The county argues that the escheat interest in the property accrues to it not as an heir but by virtue of the sovereignty of the state. The escheat interest in personalty accrues to the county because the legislature has said the doctrine of escheat may properly be applied to personal property, and it is only under and by virtue of that statutory enactment that the county acquires any interest whatsoever. As we have said, the rule with reference to the title to personal property subject to escheat while the estate is in administration is the same as that governing personal property where there are heirs or other distributees. Under the statutes the title to personal property does not vest in the county until the estate is distributed by the administrator. There is no question that the county has an interest in the personal property which accrues at the time of the death of the intestate. That interest is not sufficient to make the county a necessary party to a suit such as this, and even if it were held that the county was a necessary party in a case such as this, the rule laid down in Mortimore v. Bashore, supra, and Cales v. Dressler, supra, would apply. When the instant case was before the trial court the basic interest of the Public Administrator and the county was the same. Both desired to establish an escheat of the personal property involved the Public Administrator because it would then fall into the estate which was under administration by him, and the county because if an escheat was established the personal property, less debts and expenses of administration, would be ordered by the Probate Court to be turned over to the County Treasurer.
The attorney representing the Public Administrator was not representing, nor attempting to represent, the County of Cook. He was representing his client, the Public Administrator, and there is nothing in the record to indicate that he did not do so adequately. Since the interest of the county and the Public Administrator was the same, the county cannot complain. The State's Attorney was not deprived of his constitutional or legal rights.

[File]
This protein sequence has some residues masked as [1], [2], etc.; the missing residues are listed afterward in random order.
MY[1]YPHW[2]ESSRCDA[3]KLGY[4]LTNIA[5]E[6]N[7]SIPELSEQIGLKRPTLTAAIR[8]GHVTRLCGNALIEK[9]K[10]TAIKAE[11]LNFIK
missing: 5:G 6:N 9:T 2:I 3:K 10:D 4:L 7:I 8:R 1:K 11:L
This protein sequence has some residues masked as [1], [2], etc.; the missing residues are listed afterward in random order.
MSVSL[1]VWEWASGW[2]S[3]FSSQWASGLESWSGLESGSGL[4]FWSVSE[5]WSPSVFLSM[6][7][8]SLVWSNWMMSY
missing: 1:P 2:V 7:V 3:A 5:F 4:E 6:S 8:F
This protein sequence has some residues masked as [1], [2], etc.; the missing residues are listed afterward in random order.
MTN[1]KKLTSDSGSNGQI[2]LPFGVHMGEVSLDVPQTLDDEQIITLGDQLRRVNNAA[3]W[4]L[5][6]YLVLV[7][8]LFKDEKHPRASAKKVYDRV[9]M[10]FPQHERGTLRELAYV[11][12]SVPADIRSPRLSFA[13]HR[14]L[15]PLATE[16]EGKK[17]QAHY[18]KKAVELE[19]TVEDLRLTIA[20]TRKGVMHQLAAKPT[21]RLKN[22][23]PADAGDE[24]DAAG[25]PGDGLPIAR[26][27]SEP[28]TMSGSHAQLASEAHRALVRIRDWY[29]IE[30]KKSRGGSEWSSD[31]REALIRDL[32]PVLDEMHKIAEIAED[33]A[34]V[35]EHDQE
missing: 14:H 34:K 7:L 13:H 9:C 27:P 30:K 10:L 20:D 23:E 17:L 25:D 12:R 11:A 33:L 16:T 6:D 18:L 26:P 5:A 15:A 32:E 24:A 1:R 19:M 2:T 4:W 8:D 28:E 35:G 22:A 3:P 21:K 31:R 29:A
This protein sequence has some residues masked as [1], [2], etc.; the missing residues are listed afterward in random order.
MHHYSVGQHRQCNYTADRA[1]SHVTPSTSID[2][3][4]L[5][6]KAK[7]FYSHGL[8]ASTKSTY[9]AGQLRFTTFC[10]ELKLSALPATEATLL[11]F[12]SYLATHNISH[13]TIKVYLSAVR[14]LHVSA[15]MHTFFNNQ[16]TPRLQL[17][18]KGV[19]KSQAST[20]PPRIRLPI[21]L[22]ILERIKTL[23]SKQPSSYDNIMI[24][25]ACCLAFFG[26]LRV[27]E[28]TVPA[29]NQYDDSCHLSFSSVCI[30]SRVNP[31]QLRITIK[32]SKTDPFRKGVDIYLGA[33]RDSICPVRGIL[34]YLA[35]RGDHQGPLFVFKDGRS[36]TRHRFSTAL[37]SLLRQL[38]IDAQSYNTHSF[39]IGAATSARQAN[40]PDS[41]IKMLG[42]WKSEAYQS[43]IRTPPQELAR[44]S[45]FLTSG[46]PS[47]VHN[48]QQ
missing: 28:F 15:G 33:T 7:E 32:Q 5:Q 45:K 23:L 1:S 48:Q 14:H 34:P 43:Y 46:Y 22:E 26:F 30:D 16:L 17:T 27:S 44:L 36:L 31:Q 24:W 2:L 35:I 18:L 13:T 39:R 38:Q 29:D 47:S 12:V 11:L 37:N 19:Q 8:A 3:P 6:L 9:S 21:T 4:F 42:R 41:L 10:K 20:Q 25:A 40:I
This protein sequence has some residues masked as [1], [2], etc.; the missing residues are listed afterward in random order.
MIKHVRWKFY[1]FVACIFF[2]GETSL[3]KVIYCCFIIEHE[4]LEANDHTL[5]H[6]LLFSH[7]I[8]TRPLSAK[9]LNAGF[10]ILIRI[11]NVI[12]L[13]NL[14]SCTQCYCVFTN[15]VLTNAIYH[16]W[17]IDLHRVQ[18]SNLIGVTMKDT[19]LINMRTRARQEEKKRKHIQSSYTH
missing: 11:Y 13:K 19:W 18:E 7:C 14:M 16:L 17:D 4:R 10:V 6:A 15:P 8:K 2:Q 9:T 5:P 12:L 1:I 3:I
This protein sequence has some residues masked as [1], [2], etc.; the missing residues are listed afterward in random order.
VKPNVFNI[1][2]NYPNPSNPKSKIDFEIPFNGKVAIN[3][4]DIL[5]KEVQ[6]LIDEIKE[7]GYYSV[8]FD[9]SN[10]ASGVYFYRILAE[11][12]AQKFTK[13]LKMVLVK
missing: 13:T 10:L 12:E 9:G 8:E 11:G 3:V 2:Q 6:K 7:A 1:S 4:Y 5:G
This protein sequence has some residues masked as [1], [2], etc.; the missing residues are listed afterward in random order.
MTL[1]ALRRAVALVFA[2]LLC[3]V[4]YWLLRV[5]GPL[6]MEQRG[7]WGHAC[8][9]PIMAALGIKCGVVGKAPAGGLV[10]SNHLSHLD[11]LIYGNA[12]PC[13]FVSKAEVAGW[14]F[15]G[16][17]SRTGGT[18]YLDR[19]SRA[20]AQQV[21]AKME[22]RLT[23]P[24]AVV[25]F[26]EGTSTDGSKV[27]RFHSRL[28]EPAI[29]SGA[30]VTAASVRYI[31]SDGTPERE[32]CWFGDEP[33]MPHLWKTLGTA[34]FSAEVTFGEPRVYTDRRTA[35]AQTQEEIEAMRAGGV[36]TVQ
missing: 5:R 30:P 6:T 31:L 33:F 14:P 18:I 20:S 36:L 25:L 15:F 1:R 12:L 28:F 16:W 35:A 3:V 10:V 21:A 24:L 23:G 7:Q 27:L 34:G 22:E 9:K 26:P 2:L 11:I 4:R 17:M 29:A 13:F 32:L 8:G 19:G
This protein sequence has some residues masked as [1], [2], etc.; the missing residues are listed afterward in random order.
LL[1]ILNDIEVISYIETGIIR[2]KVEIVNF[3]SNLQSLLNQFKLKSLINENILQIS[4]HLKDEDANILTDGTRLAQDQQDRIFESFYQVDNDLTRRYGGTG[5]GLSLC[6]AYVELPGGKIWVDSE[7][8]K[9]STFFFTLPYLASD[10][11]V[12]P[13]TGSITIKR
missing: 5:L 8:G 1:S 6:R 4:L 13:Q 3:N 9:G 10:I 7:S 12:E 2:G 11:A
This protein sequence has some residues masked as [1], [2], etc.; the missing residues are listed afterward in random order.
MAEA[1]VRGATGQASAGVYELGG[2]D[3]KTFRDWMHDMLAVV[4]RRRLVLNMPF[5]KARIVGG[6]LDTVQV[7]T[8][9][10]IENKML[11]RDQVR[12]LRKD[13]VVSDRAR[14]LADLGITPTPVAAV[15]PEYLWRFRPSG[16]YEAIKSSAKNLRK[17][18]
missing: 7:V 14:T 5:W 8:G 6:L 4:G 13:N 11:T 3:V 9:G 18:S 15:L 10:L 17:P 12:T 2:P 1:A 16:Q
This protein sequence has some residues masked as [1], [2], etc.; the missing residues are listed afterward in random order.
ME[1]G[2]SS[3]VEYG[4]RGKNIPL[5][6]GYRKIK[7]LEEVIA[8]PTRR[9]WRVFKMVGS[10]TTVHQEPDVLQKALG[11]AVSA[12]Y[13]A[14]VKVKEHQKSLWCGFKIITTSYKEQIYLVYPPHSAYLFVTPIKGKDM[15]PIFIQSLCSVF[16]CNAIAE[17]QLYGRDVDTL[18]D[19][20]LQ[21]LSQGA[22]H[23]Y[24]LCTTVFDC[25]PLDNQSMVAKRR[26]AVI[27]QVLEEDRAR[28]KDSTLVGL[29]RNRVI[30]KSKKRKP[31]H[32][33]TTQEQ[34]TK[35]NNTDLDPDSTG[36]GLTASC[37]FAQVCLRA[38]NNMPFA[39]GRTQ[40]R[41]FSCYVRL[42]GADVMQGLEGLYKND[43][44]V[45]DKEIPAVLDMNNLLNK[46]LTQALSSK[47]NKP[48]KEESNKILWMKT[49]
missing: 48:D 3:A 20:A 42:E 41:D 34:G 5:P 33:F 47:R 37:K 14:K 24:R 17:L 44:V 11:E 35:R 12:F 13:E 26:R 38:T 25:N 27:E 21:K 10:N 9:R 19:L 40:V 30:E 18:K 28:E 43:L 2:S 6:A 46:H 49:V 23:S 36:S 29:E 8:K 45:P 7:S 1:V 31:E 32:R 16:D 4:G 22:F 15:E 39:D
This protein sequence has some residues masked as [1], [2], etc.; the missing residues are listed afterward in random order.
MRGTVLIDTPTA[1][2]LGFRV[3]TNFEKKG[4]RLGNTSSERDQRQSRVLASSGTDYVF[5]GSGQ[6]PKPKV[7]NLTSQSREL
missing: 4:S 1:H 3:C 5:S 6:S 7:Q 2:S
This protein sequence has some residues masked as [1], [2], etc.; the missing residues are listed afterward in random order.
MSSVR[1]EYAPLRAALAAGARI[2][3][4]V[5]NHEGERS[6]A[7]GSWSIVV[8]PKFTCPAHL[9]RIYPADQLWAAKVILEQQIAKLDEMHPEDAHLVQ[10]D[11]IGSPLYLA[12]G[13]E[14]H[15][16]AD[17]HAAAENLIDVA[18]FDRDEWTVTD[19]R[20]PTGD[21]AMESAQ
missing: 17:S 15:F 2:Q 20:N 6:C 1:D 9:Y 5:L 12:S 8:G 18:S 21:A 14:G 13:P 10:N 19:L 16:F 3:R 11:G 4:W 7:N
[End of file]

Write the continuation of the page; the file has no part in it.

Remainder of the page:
In further support of this view is the fact that in 1959 the legislature amended section 166 of the Probate Act (ch. 3, par. 318) dealing with public administrators, by adding thereto a provision that where a person died intestate without surviving spouse or known kindred, the public administrator, letters having been issued to him, shall have authority to manage and deal with the real estate of that person until the county becomes seized of and vested with title to the real estate as provided by "`An Act to revise the law in relation to escheats,' approved March 24, 1874, as amended, or until further order of the court." It is significant to note that in this amendment no reference is made to personal property. It undoubtedly was, and properly so, the view of the legislature that the question of the administration and distribution of personal property subject to the escheat statute was fully covered by the then existing statutes.
The precise question raised in this case has never been decided by the courts in this state, and neither industry of counsel nor our own research has enabled us to find any similar case. Counsel has cited several cases from other jurisdictions but none of them are in point as to whether in an action of this sort the county is a necessary party. Counsel also cites Schultze v. Schultze, 144 Ill. 290, which was a suit for partition involving the question of the right of nonresident aliens to take title to land. The dicta in that case relied on by the county is not applicable to personal property.
The failure to join the County of Cook as a party in the instant suit did not render the judgment therein void. There was no error in the entry of the order of the Circuit Court striking the petition of the county, and the order is affirmed.
DEMPSEY, P.J. and SCHWARTZ, J., concur.